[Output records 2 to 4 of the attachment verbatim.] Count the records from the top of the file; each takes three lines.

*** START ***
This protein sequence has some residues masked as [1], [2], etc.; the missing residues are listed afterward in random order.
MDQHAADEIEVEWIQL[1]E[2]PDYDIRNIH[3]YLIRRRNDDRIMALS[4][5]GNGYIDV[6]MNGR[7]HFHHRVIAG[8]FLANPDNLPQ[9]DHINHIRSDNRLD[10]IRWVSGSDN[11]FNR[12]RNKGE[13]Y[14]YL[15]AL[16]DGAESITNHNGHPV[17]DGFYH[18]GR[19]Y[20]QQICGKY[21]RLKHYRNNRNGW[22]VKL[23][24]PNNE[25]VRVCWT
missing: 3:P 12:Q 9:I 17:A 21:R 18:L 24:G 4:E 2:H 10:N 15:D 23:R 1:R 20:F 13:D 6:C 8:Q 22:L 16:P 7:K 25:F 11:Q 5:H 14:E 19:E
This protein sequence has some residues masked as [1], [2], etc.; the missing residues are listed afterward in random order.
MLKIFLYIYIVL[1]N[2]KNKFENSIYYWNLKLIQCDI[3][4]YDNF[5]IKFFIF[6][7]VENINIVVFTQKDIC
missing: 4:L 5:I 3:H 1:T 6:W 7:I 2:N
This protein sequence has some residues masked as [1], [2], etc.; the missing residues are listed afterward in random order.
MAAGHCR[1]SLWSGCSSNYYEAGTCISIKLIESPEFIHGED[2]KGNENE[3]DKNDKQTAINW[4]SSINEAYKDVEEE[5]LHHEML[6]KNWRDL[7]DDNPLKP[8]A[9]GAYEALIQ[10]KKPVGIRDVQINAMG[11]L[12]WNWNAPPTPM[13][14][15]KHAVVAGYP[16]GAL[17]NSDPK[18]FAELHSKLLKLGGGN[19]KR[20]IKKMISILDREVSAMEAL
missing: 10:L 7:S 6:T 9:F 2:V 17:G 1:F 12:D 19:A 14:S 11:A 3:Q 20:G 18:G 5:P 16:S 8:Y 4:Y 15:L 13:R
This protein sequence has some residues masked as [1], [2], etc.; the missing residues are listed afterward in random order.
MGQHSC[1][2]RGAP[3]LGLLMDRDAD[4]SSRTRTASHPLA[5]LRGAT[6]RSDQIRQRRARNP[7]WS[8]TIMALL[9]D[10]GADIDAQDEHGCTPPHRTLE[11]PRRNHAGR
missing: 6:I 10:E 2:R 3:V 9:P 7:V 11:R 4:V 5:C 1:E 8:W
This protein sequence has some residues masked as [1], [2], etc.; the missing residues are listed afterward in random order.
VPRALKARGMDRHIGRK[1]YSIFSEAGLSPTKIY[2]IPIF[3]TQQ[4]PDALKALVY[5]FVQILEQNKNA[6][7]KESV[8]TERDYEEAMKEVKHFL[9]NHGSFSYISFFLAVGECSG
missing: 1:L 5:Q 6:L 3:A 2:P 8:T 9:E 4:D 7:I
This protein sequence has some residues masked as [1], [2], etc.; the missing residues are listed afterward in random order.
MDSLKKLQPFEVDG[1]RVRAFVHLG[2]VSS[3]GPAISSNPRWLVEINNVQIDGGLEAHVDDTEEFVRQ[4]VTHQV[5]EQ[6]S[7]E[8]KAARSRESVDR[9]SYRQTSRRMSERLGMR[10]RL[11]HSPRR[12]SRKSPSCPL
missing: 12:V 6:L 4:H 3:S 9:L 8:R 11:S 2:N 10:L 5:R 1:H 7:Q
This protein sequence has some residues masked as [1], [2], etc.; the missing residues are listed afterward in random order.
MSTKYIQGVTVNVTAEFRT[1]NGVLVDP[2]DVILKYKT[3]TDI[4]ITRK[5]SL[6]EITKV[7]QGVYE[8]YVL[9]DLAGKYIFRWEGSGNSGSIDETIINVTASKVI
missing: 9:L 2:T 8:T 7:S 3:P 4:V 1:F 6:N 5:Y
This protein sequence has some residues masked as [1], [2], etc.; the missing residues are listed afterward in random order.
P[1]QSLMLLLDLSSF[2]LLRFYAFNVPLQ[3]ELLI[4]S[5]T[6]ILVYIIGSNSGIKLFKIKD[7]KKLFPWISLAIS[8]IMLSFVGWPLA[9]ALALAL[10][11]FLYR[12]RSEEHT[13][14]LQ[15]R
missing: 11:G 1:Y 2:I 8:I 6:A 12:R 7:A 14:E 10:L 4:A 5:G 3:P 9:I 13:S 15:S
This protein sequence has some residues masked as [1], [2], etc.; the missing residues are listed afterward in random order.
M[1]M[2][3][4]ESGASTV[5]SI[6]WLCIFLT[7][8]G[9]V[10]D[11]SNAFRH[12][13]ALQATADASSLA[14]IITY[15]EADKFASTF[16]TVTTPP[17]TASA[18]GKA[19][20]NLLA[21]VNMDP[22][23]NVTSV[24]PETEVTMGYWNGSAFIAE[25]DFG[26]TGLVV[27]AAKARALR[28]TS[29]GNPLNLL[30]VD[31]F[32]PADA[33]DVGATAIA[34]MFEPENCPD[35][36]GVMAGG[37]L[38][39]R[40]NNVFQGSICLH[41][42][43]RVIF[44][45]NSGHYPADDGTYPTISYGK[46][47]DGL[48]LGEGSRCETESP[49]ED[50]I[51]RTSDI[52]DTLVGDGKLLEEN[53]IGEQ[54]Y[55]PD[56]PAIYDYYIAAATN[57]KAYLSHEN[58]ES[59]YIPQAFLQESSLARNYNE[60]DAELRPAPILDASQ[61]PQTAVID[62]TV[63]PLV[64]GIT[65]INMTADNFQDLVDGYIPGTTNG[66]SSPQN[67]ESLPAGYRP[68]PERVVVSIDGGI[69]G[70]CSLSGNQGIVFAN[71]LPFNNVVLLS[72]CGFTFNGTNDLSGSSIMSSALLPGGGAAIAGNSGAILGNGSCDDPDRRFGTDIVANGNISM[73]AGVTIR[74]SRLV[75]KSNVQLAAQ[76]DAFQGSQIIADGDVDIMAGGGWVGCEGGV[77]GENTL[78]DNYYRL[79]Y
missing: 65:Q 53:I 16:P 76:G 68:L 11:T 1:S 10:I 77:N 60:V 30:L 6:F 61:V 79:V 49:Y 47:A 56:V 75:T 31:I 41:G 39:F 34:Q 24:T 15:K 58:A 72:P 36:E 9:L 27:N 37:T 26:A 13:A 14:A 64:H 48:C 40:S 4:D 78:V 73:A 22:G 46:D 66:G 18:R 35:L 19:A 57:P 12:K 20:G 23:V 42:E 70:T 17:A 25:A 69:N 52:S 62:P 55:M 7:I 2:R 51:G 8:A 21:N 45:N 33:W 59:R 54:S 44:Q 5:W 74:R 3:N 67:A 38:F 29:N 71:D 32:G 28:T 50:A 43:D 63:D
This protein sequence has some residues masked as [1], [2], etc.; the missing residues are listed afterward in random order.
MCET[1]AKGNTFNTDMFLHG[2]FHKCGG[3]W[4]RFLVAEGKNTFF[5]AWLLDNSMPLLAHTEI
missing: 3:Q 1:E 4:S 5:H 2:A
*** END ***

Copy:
This protein sequence has some residues masked as [1], [2], etc.; the missing residues are listed afterward in random order.
MLKIFLYIYIVL[1]N[2]KNKFENSIYYWNLKLIQCDI[3][4]YDNF[5]IKFFIF[6][7]VENINIVVFTQKDIC
missing: 4:L 5:I 3:H 1:T 6:W 7:I 2:N
This protein sequence has some residues masked as [1], [2], etc.; the missing residues are listed afterward in random order.
MAAGHCR[1]SLWSGCSSNYYEAGTCISIKLIESPEFIHGED[2]KGNENE[3]DKNDKQTAINW[4]SSINEAYKDVEEE[5]LHHEML[6]KNWRDL[7]DDNPLKP[8]A[9]GAYEALIQ[10]KKPVGIRDVQINAMG[11]L[12]WNWNAPPTPM[13][14][15]KHAVVAGYP[16]GAL[17]NSDPK[18]FAELHSKLLKLGGGN[19]KR[20]IKKMISILDREVSAMEAL
missing: 10:L 7:S 6:T 9:F 2:V 17:G 1:F 12:D 19:A 14:S 11:A 3:Q 20:G 18:G 5:P 16:S 8:Y 4:Y 15:L 13:R
This protein sequence has some residues masked as [1], [2], etc.; the missing residues are listed afterward in random order.
MGQHSC[1][2]RGAP[3]LGLLMDRDAD[4]SSRTRTASHPLA[5]LRGAT[6]RSDQIRQRRARNP[7]WS[8]TIMALL[9]D[10]GADIDAQDEHGCTPPHRTLE[11]PRRNHAGR
missing: 6:I 10:E 2:R 3:V 9:P 7:V 11:R 4:V 5:C 1:E 8:W